Another Mayor Rina Kumari Shah of Maulapur Municipality, Rautahat District, also the only woman Mayor representing the Madeshi community explained how other women in the community got the encouragement to do something outside their homes. She shared, “I feel proud to present myself as the only woman as Mayor from Madhesi community where the country has altogether seven women Mayors in total. During my tenure, I initiated the construction of a bus park that contributed to the systematized functionality of the local transportation system, built homes for the Dalit communities, and a well-equipped hospital for Maulapur residents. These accomplishments have given me immense satisfaction and energy to further my engagements.” She added that she has appointed 80 percent of women for different projects under her leadership.
Likewise, in a documentary under the Women's Programme, led by Voice of Women Media in collaboration with The Asia Foundation, Sita BK, ward member of Waling Municipality, Ward No. 1 shed light on women’s change in perception that women are only capable of being homemakers. "Until yesterday, our sisters stayed in the back not being confident in themselves or believing they knew something. But after we came to leadership, they were given legal awareness and capacity building training and they are now eager to move forward. It makes me really happy. Every tole is notified, and they are encouraged to share their plans. Our sisters are more enthusiastic than ever about doing something. They request us to bring awareness and empowerment programs for them. Moreover, our sisters from all 14 wards have made identical pleas for empowerment. I proposed that the women's representatives receive capacity-building training, and we also completed the training," shared BK.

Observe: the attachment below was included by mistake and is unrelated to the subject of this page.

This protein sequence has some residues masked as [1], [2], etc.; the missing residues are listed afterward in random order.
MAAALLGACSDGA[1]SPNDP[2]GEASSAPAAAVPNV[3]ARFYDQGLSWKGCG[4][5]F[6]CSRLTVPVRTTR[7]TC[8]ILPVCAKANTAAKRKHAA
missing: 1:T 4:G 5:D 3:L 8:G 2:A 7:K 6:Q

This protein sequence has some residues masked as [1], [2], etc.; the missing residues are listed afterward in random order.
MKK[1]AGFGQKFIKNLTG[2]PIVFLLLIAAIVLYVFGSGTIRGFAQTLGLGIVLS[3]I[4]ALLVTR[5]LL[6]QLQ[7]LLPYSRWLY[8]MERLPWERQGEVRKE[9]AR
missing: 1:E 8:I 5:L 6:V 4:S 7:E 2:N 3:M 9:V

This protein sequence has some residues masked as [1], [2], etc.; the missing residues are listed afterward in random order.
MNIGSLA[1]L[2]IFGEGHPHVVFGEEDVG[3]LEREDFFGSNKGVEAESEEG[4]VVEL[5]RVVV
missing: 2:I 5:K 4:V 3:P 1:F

Moreover, these women in positions are creating great examples of what they can do, if given leadership positions. According to experts, given the opportunity, municipalities can generate resources on their own. Proving this saying Laxmi Devi Pandey, Chairperson of Hupsekot Rural Municipality, Nawalparasi District, under her leadership, the municipality has run grants and pension programs for farmers to encourage commercial agriculture. The booklet mentions that such grants have been introduced to encourage local youths and returnee migrants to take up farming. A certain part of the municipality was also declared as Rhododendron Conservation Zone to encourage eco-tourism.